Emmanuel Macron to stretch out hand of friendship to UK when he meets Rishi Sunak in Paris


Emmanuel Macron is to stretch out the hand of friendship to Britain after years of Brexit bust-ups soured cross-Channel ties.

The French president is aiming to inject a “new dynamic” into the Entente Cordiale — 119 years after its signing between the two nations — when he meets Rishi Sunak for a Franco-British summit in Paris on Friday.

The two leaders were expected to agree new measures to tackle the “small boats” crisis, boost defence co-operation, announce investment deals and seek to restore social ties between Britain and France including on more school trips after the tensions sparked by Brexit.

“This summit is a very important step in all this recovery process in our relationship with the UK,” said an Elysée Palace source. “It’s a moment when we demonstrate ambition, determination and a real openness to do more together.

“If I was to quote a certain movie I would say it can be the beginning of a beautiful renewed friendship, which is very much the mindset in Paris,” he added, referring to Humphrey Bogart’s famous line in Casablanca.

More broadly, the French government sees the next few weeks as a “very significant Franco-British sequence”, politically and symbolically, as King Charles is due to be welcomed by Mr Macron, right, for a state visit to France from March 26 to 29.

It is being seen as an “honour for France”,coming before the King’s coronation, with the president hosting a state dinner for the Monarch and Queen at the Palace of Versailles on March 27.

But with Europe in the grip of a “moment of incredible intensity”, the immediate political focus will be on global issues including the Ukraine war and immigration.

French and British officials were understood to be working on a possible multi-annual financing framework to improve the plans to deal with the migration crisis including through more manpower, equipment and infrastructure.

France is “ready to do more” with the UK on police co-operation on restricting the “small boats” from leaving Pas-de-Calais shores after more than 45,000 people were detected arriving in the UK last year, often in unseaworthy vessels.

The French charm offensive contrasts with the comments of Liz Truss, who said during the Tory leadership contest in August before she became PM, that “the jury is out” on whether Mr Macron was Britain’s “friend or foe”.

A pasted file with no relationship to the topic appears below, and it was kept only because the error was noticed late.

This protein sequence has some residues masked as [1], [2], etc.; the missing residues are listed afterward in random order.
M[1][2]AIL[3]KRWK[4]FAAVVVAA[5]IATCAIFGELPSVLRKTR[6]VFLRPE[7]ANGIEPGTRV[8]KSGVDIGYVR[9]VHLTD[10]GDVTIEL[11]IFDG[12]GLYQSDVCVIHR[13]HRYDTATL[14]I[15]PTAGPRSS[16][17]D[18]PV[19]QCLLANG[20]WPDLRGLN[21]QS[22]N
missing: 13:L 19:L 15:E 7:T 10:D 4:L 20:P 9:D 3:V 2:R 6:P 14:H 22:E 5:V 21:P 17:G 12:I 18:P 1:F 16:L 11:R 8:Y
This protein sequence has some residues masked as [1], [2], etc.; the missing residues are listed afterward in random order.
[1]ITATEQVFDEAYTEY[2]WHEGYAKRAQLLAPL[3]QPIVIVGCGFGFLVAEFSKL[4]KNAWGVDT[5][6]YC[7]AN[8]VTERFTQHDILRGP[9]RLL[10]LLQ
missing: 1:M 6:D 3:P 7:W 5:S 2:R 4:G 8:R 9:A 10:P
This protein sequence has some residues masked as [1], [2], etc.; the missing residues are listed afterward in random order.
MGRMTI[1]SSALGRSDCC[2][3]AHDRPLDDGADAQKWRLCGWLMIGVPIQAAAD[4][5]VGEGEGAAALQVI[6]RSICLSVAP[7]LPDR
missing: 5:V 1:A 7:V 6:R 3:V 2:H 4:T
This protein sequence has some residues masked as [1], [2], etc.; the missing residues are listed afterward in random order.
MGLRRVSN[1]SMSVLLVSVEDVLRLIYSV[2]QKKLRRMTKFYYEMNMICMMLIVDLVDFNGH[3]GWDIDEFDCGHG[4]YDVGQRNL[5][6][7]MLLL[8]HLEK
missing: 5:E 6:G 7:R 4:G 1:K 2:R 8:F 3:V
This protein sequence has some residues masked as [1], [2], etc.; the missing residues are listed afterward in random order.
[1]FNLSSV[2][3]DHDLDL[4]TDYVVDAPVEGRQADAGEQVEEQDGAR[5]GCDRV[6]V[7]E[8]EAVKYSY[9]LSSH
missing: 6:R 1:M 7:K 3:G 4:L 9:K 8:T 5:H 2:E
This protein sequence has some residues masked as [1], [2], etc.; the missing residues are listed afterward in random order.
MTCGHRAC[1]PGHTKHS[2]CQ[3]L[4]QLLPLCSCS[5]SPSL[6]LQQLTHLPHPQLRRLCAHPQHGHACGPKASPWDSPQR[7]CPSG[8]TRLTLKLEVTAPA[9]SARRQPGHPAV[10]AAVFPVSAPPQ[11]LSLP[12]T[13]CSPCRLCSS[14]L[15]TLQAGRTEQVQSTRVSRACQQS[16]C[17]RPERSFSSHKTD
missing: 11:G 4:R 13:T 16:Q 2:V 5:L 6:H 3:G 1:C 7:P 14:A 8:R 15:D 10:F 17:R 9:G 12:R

Mr Sunak has also started rebuilding relations and his pragmatic approach was key to striking the Windsor Framework deal with Brussels to end the deadlock over post-Brexit Northern Ireland trade.

Paris sees the new pact as “an enabler for us collectively to do more”.

The Prime Minister also struck a collaborative tone yesterday, as he unveiled his deeply controversial Illegal Migration Bill, praising steps taken by France to stop so many human smuggling boats leaving its beaches.

The last UK-France summit was at the Sandhurst military academy, Berkshire, in January 2018, and it would have been expected to have been held more frequently had it not been for the Covid pandemic and the relationship going “through many difficulties, essentially between the EU and Britain but also between France and Britain”, said an Elysée source.

He added: “We believe that this is the right moment to send a signal that on both sides despite difficulties and post-Brexit differences, we are committed not only to work together, but to work together to the benefit of each other because we are crucial partners.”

The talks in Paris will cover defence, including Ukraine, urging Putin to rejoin the Start nuclear arms control treaty, how to make the Combined Joint Expeditionary Force “thrive” and ensuring the future “inter-operability” of the two nations’ combat aircraft.

Other areas to be discussed include the economy, environment, transport, energy and the Iranian nuclear crisis.